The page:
The Golden Age of Farming is... Now
When you look back at 1400s Florence, or 1500s Netherlands, or Paris in the 1920s, you see extraordinary blooms of creativity and invention in relatively small periods of time, the effects and inspirations from which still reverberate today. And in 100 years, possibly for the rest of humanity, the future will look back on the period of time we are in right now as one of the greatest eras of agriculture.
Indeed, we are in our Belle Époque, our Golden Age, our Renaissance.
It starts with witnessing the beginning of the end of chemical agriculture. According to the last census (and likely for the next one as well) farmers are still using lots of chemicals—sure. The number of those farmers, however, continues to slowly decline, because they are unable to find replacements, unable to make ends meet, or simply aging out. Meanwhile, the companies who sold farmers on chemical farming are now investing heavily in “agricultural microbials” or “biologicals”... Why? Because they know now, or are conceding, that chemicals can’t grow plants. Only microbes can do that—microbes that those chemicals generally kill—and these companies need something to sell and someone to sell it to (even if the best biologicals can just as easily be propagated in a pile of kitchen scraps).
The world has acres upon acres of dead and depleted soil due to conventional farming. Some soils, it is said, only have a few harvests left in them considering the way they are being farmed. In this way, it isn’t a matter of chemicals or biologicals. It is—to be sure—biological farming or bust.
Tillage is also becoming a thing of the past—a soil management practice that may very well be looked at through the eyes of history with a bit of shame. It is, in many ways, a semi-barbaric way of extracting food the soil. That isn’t to denigrate those who use tillage at this moment—it has been and still is the standard, and I am as guilty as anyone of it. This is primarily because tillage is farming for many, even if we know it’s bad for soil. It has endured simply because there hasn’t been an alternative—hasn’t, that is, until now.
The science and the practices that support no-till are beginning to arrive, setting the stage for a paradigm shift in how food is grown, and an abandonment of both chemical and tillage agriculture.
This is not unlike the coalescence of factors that led to The Renaissance. We’re already seeing some symmetry within small farming. The rise of patrons of the 1400s is not unlike what we’re seeing with Jean-Martin Fortier’s new project, La Ferme Des Quatre Temps. The 15th century saw the invention of the printing press which brought an influx of information and culture. We, in all of its occasional inelegance, have the internet as our printing press. Expanded trade led to new ideas and new tools, fusions of arts and sciences, and the internet is leading to the sharing of methods and ideas that before were contained and confined to isolated farms. Literature begot intellectualism and better science throughout the 15th century. In the way that they were discovering the infinite cosmos, we are discovering the infinite plant, soil, and gut biomes. Further, we can share our discoveries instantaneously, far and wide.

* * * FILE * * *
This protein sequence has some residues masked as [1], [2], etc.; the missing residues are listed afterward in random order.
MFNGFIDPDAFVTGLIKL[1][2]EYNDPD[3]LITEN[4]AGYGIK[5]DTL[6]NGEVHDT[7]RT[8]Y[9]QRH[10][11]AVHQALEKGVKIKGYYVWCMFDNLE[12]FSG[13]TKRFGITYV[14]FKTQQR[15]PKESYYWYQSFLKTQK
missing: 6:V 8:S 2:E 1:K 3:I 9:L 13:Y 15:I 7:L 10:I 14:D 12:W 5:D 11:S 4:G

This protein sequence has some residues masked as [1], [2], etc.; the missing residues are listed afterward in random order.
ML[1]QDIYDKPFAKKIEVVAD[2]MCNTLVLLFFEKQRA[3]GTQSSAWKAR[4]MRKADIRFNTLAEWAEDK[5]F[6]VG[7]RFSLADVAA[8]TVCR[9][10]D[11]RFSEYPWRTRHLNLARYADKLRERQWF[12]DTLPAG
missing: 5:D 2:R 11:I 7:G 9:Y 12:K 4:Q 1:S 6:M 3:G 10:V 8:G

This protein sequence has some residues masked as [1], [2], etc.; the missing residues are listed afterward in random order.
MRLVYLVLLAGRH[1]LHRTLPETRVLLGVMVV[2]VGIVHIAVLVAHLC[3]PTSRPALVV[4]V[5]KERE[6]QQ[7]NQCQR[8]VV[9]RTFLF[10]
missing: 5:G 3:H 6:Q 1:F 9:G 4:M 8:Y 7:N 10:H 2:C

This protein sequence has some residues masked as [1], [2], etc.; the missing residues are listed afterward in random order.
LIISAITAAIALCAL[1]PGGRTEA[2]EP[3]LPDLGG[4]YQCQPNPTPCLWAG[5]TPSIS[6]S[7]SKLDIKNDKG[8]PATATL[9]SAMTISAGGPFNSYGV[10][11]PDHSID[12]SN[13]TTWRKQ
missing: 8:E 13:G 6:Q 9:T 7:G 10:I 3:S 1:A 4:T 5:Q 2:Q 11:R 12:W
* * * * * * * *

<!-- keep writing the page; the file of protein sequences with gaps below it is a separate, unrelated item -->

As people like Elaine Ingham and John Kempf are showing us, the world is learning more and more about the functions of soil and its biological mechanisms—its biological potential. In this way, we stand poised to better utilize this biology and not just employ the microscopic life in our gardens, but also improve our relationships with it. In her episode of the podcast, Elizabeth Kaiser notes how the soil of Singing Frogs Farm has a more diverse microbial population than those of healthy—albeit unmanaged—clover pasture nearby, suggesting we can not only maintain the land we grow on using biological practices—no, we can improve that life through good soil management while also making a living.
In fact, we’re doing just that on small and large scales alike. Gabe Brown and others are using no-till biological methods on hundreds or thousands of acres. Small-scale growers are making a living on everywhere from a tenth of an acre to twenty using similar principles. Our Hemingways and Fitzgeralds aren’t writers (though sometimes they are definitely that, too), they are stewards, and their pages are the soil.
The ways in which we are changing agriculture are innumerable. We are discovering new methods, new information, new techniques, new tools, and new opportunities at an impressive clip. This is the bloom of our agricultural age, our answer to the Green Revolution, and we are in it right now. We are over the hump, beyond the precipice. Agriculture hasn’t changed that much in the last 100 years, but for the next 1000 or so, possibly as long as there are humans on earth, farming will never be the same.
What a time to be a farmer.